5.2 Sensory & Motor Pathways Flashcards Preview

Gross Anatomy > 5.2 Sensory & Motor Pathways > Flashcards

Flashcards in 5.2 Sensory & Motor Pathways Deck (41):
1

What receptors are on fingers and palm of hand, plantar surface of foot and toes?

Meissner's corpuscles

2

What receptors are sensitive to touch and vibration?

Meissner's corpuscles

3

What receptors are on lips, distal parts of extremities?

Merkel's receptors

4

What receptors are sensitive to pressure stimuli, and low frequency vibration?

Merkel's receptors

5

What receptors are found on hands and feet, walls of mesenteries, vessel walls, periosteum, and joint capsules?

Pacinian corpuscles

6

What receptors are sensitive to rapid indentation of skin (high frequency vibration)?

Pacinian corpuscles

7

What receptors are widely distributed in dermis layer of skin?

Ruffini's corpuscles

8

What receptors are sensitive to stretch?

Ruffini's corpuscles

9

Where are proprioceptors located?

in joint capsules

10

Where are cell bodies that mediate touch and conscious proprioception located; first order neurons of DCML?

dorsal root ganglia

11

What fibers are located in the fasciculus gracilis?

central axons of sensory neurons (from receptors that mediate tactile sensation and proprioceptors of joints) at and below T6

12

What fibers are located in the fasciculus cuneatus?

central axons of sensory neurons (from receptors that mediate tactile sensation and proprioceptors of joints) above T6

13

Where do the fibers of the fasciculus gracilis and cuneatus synapse?

Upon 2nd order neurons in the dorsal column nuclei of the medulla (nucleus gracilis and nucleus cuneatus)

14

Do the fibers in the fasciculus gracilis and cuneatus tracts stay on the same side or do they cross to the contralateral side?

ascend ipsilaterally in the spinal cord

15

Where do the fibers of the nucleus gracilis and cuneatus decussate?

at the level of the medulla

16

What do the fibers of the nucleus gracilis and cuneatus form after they decussate?

medial lemniscus

17

Where do fibers from the medial lemniscus travel and project to?

Ascend through medulla, pons and midbrain, then project to 3rd order neurons in the VPL nucleus of thalamus.

18

Where do the 3rd order neurons of the VPL project to?

primary somatosensory cortex = postcentral gyrus

19

Where are lower motor neurons for the head from?

motor neurons of cranial nerves

20

Where are lower motor neurons for the body from?

in the ventral horn of the spinal cord

21

Where do upper motor neurons arise?

cerebral cortex

22

Upper motor neurons of the Corticospinal tract from the cerebral cortex project to lower motor neurons of what?

spinal cord (voluntary control for movement of body)

23

Upper motor neurons of the Corticobulbar tract from the cerebral cortex project to lower motor neurons of?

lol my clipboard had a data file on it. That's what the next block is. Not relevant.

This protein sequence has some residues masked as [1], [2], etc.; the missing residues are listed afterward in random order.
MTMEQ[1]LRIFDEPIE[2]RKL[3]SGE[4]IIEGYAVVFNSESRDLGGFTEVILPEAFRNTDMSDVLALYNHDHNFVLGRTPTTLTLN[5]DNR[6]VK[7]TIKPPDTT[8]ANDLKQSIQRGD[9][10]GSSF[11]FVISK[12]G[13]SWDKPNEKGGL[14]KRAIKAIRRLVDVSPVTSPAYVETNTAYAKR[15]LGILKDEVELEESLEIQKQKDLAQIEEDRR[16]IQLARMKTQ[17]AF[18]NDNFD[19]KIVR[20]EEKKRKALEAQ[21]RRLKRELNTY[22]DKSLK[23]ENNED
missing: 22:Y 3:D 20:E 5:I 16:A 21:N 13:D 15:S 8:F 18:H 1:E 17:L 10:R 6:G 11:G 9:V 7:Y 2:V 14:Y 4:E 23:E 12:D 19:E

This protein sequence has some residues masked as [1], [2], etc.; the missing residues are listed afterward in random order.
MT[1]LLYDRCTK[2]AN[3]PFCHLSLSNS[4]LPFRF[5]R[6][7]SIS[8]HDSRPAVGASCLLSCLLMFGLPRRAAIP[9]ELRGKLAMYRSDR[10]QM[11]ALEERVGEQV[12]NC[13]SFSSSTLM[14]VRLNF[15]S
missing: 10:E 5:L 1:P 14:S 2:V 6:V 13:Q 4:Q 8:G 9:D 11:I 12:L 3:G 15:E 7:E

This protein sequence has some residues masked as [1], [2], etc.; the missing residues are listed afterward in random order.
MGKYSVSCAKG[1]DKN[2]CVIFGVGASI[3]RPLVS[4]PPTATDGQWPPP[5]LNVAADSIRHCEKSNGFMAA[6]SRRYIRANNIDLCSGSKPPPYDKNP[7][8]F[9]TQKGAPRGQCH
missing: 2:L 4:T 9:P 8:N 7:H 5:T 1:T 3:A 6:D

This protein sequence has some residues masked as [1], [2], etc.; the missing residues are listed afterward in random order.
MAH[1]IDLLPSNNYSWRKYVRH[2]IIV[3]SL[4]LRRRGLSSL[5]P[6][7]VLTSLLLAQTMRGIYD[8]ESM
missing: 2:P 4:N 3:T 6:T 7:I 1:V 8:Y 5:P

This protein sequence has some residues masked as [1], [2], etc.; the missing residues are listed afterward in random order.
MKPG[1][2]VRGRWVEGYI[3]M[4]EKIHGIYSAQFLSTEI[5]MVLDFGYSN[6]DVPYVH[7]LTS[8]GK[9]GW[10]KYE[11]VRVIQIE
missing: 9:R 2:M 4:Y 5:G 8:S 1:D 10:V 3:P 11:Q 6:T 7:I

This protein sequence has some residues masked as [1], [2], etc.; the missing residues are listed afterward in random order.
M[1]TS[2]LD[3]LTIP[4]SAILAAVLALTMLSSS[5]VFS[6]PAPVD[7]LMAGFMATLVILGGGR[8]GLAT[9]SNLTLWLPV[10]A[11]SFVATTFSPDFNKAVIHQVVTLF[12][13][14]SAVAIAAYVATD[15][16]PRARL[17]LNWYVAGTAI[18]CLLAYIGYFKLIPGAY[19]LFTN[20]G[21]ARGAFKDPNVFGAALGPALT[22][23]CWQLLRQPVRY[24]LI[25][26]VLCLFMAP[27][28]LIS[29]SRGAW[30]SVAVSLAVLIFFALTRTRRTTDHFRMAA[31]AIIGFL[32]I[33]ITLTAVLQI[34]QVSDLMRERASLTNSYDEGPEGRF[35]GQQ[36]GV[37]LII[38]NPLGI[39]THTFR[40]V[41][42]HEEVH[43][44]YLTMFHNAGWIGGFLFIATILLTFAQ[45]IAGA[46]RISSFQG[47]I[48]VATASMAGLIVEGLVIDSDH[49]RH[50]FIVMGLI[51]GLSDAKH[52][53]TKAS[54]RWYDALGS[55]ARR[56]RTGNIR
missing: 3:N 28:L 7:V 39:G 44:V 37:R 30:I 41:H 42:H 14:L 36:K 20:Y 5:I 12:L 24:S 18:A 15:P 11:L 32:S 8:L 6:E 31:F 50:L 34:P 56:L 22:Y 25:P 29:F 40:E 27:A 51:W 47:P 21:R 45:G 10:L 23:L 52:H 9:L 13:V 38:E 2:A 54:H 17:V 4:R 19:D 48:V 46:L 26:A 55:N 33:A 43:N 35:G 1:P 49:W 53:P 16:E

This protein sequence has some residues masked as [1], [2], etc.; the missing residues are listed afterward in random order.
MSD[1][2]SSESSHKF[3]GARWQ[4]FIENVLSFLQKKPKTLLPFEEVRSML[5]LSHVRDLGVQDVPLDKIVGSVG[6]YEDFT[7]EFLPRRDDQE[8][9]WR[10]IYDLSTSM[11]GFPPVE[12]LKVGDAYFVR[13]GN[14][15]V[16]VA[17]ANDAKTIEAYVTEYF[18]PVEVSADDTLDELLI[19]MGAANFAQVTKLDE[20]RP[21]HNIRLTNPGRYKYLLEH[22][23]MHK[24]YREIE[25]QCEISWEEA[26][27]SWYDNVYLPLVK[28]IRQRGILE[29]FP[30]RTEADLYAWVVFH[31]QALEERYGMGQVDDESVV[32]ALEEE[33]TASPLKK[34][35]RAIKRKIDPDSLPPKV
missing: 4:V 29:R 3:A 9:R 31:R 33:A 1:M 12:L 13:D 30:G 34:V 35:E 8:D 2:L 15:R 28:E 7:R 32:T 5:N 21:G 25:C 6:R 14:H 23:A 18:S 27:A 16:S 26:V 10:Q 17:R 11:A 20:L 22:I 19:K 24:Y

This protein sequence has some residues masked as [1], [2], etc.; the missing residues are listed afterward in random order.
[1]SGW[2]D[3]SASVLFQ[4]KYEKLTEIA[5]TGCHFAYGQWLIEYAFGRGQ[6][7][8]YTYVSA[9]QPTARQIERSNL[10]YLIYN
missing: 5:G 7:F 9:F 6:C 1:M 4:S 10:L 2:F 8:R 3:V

brainstem (CN i.e. facial motor nucleus, trigeminal m. n.) and (voluntary control fro movement)

24

What participates in control of movement by receiving inputs from cerebral cortex and feeding back signals to different regions of the frontal cortex involved in initiation of movement?

Basal ganglia

25

How does the basal ganglia play a role in motor function?

modulates activity of upper motor neurons

26

What receives inputs from and gives outputs to most parts of CNS that contribute to motor functions?

cerebellum

27

How does the cerebellum play a role in motor function?

Serves as the principal integrator of motor function

28

What regions influence the pre central gyrus?

(1) motor activity regulation from several regions of CNS including cerebellum and basal ganglia via VL (2) somatosensory afferents from postcentral gyrus via VPL

29

Where does the primary motor cortex (pre central gyrus) project to and via which pathways? (2)

(1) ventral horn of spinal cord at all levels via corticospinal tract
(2) lower motor neurons composing cranial motor nuclei of brainstem via corticobulbar tract

30

What is the result of activation of the descending fibers of the primary motor cortex?

muscle contractions of individual muscles and controls the tone of these muscles

31

What area do inputs received from basal ganglia primarily go to?

Supplemental motor area via VL

32

What area do inputs received from the cerebellum primarily go to?

premotor cortex via VL

33

Where do the Premotor and Supplemental Motor Cortices also receive inputs from?

Posterior parietal cortex, including somatosensory inputs from post central gyrus and from vestibular and visual areas

34

Where do the premotor and supplemental motor cortices project to? and via which fiber pathway?

corticospinal tract to ventral horn

35

What is the result of activating fibers of the premotor and supplemental motor cortices?

coordinate voluntary movements, sequencing of response patterns that are essential for producing movements

36

What results from the inability to initiate specific, purposeful movements; moving planning deficits?

Apraxia

37

What are the 3 different regions of origin of the Corticospinal tract?

pre central gyrus (primary motor cortex), premotor cortex, and supplemental motor area

38

Axons of the corticospinal tract travel through the white matter of the cortex, followed by what 2 structures to reach the lower brainstem?

internal capsule (posterior limb) and then through the crus cerebri (midbrain)

39

Where does the Corticobulbar tract arise from?

lateral aspect of primary motor cortex (pre central gyrus)

40

What are the 2 exceptions to the bilateral innervation of the Corticobulbar pathway?

contralateral innervation of the ventral cell groups of motor nucleus of CN VII and CN XII

41

Axons of the corticobulbar tract travel through the white matter of the cortex, followed by what 2 structures before exiting at their appropriate levels of the brainstem?

internal capsule (gene) and crus cerebri (midbrain)